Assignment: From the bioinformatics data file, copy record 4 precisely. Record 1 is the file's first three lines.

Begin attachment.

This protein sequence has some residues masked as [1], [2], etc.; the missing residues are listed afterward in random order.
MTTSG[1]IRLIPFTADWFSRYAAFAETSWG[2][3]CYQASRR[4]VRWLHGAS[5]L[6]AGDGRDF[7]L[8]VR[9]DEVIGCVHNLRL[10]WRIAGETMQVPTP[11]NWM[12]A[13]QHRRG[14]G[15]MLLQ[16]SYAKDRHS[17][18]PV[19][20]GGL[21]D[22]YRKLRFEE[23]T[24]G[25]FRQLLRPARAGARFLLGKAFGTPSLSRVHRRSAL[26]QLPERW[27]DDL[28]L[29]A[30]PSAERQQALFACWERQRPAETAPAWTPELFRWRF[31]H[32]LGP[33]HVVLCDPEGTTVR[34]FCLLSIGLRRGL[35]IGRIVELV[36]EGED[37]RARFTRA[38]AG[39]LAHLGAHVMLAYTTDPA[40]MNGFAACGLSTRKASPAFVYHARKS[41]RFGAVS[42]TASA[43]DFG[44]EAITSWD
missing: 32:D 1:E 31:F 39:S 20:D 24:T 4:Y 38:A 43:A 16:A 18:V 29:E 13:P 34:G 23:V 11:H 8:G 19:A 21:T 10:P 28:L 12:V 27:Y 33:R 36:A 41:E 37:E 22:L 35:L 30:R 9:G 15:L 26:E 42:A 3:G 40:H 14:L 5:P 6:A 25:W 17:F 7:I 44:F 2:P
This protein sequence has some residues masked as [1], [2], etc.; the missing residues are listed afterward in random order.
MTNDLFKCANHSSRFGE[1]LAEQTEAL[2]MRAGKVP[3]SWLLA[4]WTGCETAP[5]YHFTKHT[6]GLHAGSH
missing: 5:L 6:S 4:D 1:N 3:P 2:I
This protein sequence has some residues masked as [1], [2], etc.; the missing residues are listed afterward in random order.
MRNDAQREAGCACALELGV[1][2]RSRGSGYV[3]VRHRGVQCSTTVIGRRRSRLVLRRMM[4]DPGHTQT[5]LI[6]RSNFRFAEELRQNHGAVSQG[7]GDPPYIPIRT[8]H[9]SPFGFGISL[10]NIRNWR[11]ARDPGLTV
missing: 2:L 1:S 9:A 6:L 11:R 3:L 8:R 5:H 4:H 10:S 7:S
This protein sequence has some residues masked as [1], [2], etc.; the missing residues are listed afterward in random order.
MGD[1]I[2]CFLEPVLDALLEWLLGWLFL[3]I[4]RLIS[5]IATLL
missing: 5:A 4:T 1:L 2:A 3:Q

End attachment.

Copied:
This protein sequence has some residues masked as [1], [2], etc.; the missing residues are listed afterward in random order.
MGD[1]I[2]CFLEPVLDALLEWLLGWLFL[3]I[4]RLIS[5]IATLL
missing: 5:A 4:T 1:L 2:A 3:Q